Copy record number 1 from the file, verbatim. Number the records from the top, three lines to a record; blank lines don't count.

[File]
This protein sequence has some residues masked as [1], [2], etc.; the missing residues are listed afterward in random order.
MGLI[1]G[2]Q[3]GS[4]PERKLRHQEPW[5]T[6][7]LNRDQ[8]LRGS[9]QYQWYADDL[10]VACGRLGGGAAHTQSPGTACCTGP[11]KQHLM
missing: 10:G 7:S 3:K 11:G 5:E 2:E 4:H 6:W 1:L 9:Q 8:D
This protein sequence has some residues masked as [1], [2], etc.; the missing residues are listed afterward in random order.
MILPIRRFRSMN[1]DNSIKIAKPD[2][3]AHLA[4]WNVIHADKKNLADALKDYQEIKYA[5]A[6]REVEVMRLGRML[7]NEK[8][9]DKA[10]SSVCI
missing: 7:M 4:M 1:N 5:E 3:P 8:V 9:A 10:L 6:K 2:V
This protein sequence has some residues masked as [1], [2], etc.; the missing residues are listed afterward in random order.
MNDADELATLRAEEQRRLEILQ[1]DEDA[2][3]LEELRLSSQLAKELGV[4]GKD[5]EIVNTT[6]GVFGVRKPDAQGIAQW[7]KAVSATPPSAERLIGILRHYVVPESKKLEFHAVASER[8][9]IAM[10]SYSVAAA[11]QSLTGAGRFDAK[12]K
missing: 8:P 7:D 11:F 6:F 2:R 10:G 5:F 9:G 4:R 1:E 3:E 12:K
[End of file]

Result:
This protein sequence has some residues masked as [1], [2], etc.; the missing residues are listed afterward in random order.
MGLI[1]G[2]Q[3]GS[4]PERKLRHQEPW[5]T[6][7]LNRDQ[8]LRGS[9]QYQWYADDL[10]VACGRLGGGAAHTQSPGTACCTGP[11]KQHLM
missing: 10:G 7:S 3:K 11:G 5:E 2:E 4:H 6:W 1:L 9:Q 8:D